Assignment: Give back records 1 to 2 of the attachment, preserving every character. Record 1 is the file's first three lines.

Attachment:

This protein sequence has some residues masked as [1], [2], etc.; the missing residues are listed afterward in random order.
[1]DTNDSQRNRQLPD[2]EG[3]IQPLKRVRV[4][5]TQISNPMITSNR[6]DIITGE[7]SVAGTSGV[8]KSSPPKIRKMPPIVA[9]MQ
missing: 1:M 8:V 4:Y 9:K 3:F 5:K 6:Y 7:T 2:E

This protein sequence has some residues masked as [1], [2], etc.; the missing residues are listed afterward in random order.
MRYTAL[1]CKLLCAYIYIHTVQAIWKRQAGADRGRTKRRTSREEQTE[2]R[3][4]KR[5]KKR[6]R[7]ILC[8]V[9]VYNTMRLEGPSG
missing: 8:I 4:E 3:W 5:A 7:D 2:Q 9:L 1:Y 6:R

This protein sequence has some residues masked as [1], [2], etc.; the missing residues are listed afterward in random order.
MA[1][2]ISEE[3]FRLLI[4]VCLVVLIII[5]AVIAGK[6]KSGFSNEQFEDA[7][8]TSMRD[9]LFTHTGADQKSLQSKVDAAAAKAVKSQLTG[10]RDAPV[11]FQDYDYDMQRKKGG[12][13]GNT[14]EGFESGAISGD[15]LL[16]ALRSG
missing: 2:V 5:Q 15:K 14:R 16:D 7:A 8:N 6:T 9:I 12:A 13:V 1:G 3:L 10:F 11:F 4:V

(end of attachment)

This protein sequence has some residues masked as [1], [2], etc.; the missing residues are listed afterward in random order.
[1]DTNDSQRNRQLPD[2]EG[3]IQPLKRVRV[4][5]TQISNPMITSNR[6]DIITGE[7]SVAGTSGV[8]KSSPPKIRKMPPIVA[9]MQ
missing: 1:M 8:V 4:Y 9:K 3:F 5:K 6:Y 7:T 2:E

This protein sequence has some residues masked as [1], [2], etc.; the missing residues are listed afterward in random order.
MRYTAL[1]CKLLCAYIYIHTVQAIWKRQAGADRGRTKRRTSREEQTE[2]R[3][4]KR[5]KKR[6]R[7]ILC[8]V[9]VYNTMRLEGPSG
missing: 8:I 4:E 3:W 5:A 7:D 2:Q 9:L 1:Y 6:R